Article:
Pros: some performances, artful tracking shots, apt music
Cons: English Vietnam, conventional, somewhat defanging source
I think that Stanley Kubrick's last move, "Eyes Wide Shut" (1999) , is hideously bad and that he is very overrated as a "genius" film director. I admire the movies he directed during the late-1950s and early-to-mid 1960s: "Paths of Glory," some of "Spartacus," "Lolita," and "Dr. Strangelove." Those movies (and "A Clockwork Orange" and "The Shining") were among other merits, very well-cast.
Kubrick's other post-"Strangelove" movies have some very dubious casting. I don't accept Tom Cruise and Nicole Kidman as intimates in "Eyes Wide Shut" (yes, I am aware they were married). Ryan O'Neal is all wrong in the title role of "Barry Lyndon." Keir Dullea has very little presence in "2001" (easily outacted by the computer HAL and dwarfed by special effects).
In Kubrick's penultimate movie, "Full-Metal Jacket" (1987) there is some very good casting--the real-life Marine drill-master R. Lee Ermey (Se7en) as the sadistic martinet licensed to humiliate, Vincent D'Onofrio as his victim (whom Gunnery Sgt. Hartman dubs "Gomer Pyle"), Adam Baldwin as "Animal," and in a part with very little screen time, Dorian Harewood as "8-Ball." Matthew Modine (who had already had experience of preparing to go to Vietnam in Robert Altman's film of David Hare's harrowing play "Streamers") is fine as "Joker." The movie is told from his perspective, including some voice-over lines from Gustav Hasford's book The Short-Timers.
Joker is more observer than player in the dramas (though a player in the comedic aspects). His attempts to mentor "Private Pyle" seem plausible (Sgt. Hartman ordered him to undertake them). A weakness either in casting or in the script with Kubrick and Michael Herr (Dispatches, Apocalypse Now) fashioned from Hasford's book is the character of Cowboy (played by Arliss Howard). He barely registers on-screen and his friendship with Joker is stated but not shown.
When I saw "Full-Metal Jacket" upon its initial release, I thought that the first part (nearly half) set in the Parris Island, SC Marine training facility was powerful. I hoped that the viciousness was exaggerated. The second, Vietnam, seemed to me inferior. The set, in particular (what is supposed to be the heavily shelled Citadel of Hue, built by the French) seemed phony to me. Animal was still plenty scary (animalistic). The movie's Joker is more conventional hero (like the John Wayne who is a special object of scorn for the Joker of the book, as my review of it detailed). Authoritative reviews, like that of ex-Marine Metalluk, express frustration that Modine's Joker doesn't have more "presence," but in Hasford's conception (and, I believe, Kubrick's), Joker is not a hero. He is the one who survives to tell the tale (like Conrad's recurrent narrator, Marlowe)--and to provide gallows humor along the way. (And I think that he has more "presence" than Keir Dullea in "2001" or Tom Cruise in "Eyes Wide-Shut," though definitely not trying to be a hero or even the shaper of his own life, as Alec McDowell does as Alex de Large in "A Clockwork Orange.")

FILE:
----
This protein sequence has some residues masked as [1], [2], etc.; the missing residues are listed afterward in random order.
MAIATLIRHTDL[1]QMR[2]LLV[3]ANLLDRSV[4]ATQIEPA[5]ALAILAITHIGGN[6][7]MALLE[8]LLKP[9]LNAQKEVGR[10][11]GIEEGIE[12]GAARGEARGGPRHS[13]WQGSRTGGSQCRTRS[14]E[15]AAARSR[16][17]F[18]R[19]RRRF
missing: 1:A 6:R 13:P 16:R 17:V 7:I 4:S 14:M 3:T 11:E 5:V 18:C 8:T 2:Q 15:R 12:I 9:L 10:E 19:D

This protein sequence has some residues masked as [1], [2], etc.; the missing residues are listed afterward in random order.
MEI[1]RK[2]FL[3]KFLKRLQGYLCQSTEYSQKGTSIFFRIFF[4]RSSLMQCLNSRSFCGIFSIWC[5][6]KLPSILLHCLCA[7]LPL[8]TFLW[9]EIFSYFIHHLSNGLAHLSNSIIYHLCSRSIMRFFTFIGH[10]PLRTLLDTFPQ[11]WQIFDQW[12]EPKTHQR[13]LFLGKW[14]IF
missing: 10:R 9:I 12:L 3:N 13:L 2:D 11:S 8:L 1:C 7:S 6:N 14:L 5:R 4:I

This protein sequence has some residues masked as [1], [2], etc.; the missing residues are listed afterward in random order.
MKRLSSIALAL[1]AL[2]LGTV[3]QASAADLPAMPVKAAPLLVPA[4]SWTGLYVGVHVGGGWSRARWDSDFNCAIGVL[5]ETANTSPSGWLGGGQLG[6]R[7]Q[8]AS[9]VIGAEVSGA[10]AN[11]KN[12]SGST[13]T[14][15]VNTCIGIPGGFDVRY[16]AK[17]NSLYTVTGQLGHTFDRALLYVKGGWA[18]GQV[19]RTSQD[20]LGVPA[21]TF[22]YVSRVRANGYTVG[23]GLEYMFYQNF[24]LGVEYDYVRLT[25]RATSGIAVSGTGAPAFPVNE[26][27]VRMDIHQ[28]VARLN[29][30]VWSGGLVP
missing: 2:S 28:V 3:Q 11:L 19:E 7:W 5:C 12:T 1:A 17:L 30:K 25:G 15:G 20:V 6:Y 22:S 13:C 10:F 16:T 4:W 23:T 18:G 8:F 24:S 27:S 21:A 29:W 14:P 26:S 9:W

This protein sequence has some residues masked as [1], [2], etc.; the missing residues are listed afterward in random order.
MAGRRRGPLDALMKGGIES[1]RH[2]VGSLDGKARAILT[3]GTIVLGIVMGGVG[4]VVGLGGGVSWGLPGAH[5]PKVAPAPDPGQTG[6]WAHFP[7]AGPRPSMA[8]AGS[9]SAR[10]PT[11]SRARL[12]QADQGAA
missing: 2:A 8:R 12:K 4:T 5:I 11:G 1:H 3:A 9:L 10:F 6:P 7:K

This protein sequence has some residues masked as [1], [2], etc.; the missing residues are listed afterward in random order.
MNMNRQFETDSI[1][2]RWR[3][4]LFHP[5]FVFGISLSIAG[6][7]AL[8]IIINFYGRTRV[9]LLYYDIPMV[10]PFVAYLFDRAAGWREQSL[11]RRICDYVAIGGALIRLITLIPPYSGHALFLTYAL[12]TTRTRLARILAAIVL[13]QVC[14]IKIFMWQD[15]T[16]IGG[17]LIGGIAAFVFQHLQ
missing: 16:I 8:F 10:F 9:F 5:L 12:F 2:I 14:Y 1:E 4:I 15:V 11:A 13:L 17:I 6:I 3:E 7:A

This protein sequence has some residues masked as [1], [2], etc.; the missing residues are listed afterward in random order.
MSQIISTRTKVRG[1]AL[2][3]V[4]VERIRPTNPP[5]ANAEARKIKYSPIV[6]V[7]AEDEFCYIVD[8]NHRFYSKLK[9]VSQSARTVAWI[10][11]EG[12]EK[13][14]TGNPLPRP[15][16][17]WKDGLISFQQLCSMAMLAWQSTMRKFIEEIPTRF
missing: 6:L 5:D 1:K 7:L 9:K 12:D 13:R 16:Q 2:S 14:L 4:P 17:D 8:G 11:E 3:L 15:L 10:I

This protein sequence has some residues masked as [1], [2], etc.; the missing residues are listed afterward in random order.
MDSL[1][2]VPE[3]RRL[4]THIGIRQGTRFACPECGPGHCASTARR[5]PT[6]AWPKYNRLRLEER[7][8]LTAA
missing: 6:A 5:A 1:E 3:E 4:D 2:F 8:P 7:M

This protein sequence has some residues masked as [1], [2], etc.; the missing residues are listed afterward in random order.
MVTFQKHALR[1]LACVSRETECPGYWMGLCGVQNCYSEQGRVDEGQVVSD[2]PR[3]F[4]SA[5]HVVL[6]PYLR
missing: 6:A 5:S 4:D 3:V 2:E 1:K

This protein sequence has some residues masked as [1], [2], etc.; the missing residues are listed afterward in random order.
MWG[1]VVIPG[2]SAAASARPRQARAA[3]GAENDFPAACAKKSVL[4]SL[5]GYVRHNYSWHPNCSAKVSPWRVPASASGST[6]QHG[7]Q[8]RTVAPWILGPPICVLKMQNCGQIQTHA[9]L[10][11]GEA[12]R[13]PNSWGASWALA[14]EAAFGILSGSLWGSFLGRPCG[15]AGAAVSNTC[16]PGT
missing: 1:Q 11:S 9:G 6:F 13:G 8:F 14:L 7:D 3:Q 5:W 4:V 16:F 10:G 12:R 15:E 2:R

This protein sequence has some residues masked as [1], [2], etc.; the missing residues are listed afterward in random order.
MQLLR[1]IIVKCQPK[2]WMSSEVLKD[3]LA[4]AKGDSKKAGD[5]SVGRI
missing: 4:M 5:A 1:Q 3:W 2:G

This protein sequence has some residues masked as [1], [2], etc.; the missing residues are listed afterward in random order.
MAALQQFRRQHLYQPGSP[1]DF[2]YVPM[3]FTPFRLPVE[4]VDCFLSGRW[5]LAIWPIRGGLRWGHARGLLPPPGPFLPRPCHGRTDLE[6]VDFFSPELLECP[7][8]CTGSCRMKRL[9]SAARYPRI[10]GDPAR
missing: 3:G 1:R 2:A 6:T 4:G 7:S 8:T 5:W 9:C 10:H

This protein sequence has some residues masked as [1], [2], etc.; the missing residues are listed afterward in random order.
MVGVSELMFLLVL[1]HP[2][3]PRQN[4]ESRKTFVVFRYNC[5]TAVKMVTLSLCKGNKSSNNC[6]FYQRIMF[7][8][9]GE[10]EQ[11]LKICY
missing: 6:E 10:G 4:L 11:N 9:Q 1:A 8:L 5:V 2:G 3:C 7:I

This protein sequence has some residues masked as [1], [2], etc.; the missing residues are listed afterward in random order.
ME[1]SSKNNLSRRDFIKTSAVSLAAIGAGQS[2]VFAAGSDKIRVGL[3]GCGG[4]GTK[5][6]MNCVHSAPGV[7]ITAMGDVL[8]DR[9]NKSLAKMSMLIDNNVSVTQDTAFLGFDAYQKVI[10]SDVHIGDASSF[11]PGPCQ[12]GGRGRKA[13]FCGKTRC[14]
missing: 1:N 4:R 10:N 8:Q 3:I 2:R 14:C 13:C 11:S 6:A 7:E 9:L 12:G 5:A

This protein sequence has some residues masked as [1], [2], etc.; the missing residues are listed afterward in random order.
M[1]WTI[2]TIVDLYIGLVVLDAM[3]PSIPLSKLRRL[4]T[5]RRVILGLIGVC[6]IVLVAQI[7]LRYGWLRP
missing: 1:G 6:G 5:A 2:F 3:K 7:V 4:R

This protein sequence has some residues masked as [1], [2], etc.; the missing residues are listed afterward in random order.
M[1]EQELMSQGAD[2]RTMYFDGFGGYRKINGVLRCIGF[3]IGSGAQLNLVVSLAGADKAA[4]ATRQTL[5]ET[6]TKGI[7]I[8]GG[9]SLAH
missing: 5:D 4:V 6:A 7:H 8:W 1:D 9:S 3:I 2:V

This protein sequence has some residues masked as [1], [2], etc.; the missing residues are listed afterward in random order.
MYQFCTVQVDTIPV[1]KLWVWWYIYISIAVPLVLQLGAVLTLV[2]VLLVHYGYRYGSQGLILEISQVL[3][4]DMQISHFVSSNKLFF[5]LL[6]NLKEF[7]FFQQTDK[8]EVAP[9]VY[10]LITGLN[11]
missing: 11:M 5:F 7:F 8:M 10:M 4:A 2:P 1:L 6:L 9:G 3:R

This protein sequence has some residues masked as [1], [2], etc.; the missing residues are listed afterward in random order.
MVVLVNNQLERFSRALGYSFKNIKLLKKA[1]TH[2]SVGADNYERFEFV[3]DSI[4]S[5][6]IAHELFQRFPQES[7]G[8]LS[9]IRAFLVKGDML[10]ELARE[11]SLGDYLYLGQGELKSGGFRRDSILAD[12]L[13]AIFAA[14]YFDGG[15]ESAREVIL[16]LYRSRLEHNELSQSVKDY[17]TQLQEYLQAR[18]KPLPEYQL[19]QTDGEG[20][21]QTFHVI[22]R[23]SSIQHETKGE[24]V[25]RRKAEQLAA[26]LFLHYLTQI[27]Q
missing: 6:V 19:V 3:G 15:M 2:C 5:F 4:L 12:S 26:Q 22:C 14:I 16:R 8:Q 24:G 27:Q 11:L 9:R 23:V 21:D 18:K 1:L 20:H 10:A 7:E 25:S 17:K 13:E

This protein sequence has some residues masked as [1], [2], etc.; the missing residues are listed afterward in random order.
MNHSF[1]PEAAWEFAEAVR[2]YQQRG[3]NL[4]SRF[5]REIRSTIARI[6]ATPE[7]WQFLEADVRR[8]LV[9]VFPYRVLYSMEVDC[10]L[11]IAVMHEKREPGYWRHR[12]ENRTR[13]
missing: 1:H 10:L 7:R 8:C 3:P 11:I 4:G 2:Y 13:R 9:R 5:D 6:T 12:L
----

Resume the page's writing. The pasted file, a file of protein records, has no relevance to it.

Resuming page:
And the assault on Hue, including the obstacle of sniper of deadly accuracy, is a pretty conventional military saga that could as easily have been lifted from a World War II film. What Hasford and other writers who fought in Vietnam evoke is the continuous menace of guerrilla war, where danger was everywhere. This is central to the last part of the book, which is set entirely on a jungle patrol (out from the embattled Khe Sanh). "Platoon" shows this, but I think it is safe to say that Stanley Kubrick "didn't do" jungles.
He and Herr took some elements from the last part and mixed them into the Hue part. I don't think that it worked, and that the mostly conventional confrontation with a skilled sniper (there are some twists that I certainly will not reveal!) deprives the movie of the atmosphere of jungle menace that is essential to Vietnam movies. Moreover, taking out a sniper is a clear and obviously necessary mission--in contrast to many of the military actions (most notably the defense of Khe Sanh, which seems to have been a decoy Gen. Giap was confident that Gen. Westmoreland would fixate on, as he did). The "what are we doing in this hellhole?" sense that is brilliantly captured in "Go Tell the Spartans" and "Platoon" and the Vietnam part of "Who'll Stop the Rain?" is missing in from "Full-Metal Jacket."
Having read the book before rewatching the movie, I can go beyond the usual "The book was better" verdict and see that what was added (prostitute caricatures) was distraction, that the loss of the jungle patrol and lifting elements form it to mix with the retaking of Hue hurt the power and sense of Hasford's book. The feel of the jungle war against guerrillas (difficult to distinguish from civilians) is hard to capture in England, where Kubrick shot all the Vietnam part of the movie and most of the boot camp part.
Bottom line: The Part-Timers directly challenges movie-studio "reality. "Full-Metal Jacket" provided a new sample of it.
(The video could be--SHOULD be--better on the DVD, which is notable for lack of bonus features.)
© 2007, Stephen O. Murray
I wrote more about Hasford's book (including much more plot detail) and contrasts between the book and the movie in my review of The Short-Timers. For more on the surreal Tet Offensive battles of Hue and Khe Sanh, see the "tourist account" of journalist Michael Herr, Dispatches. As noted, Herr shared credit with Kubrich and Hasford (Hasford had to fight for his) for the screenplay that was Oscar-nominated (best adaptation--though its failures in adaptation are many...).
My review of the book also contains links to other memoirs and novels of Vietnam that I have been reading through the lens of another incoherent mission set by a Texan US president.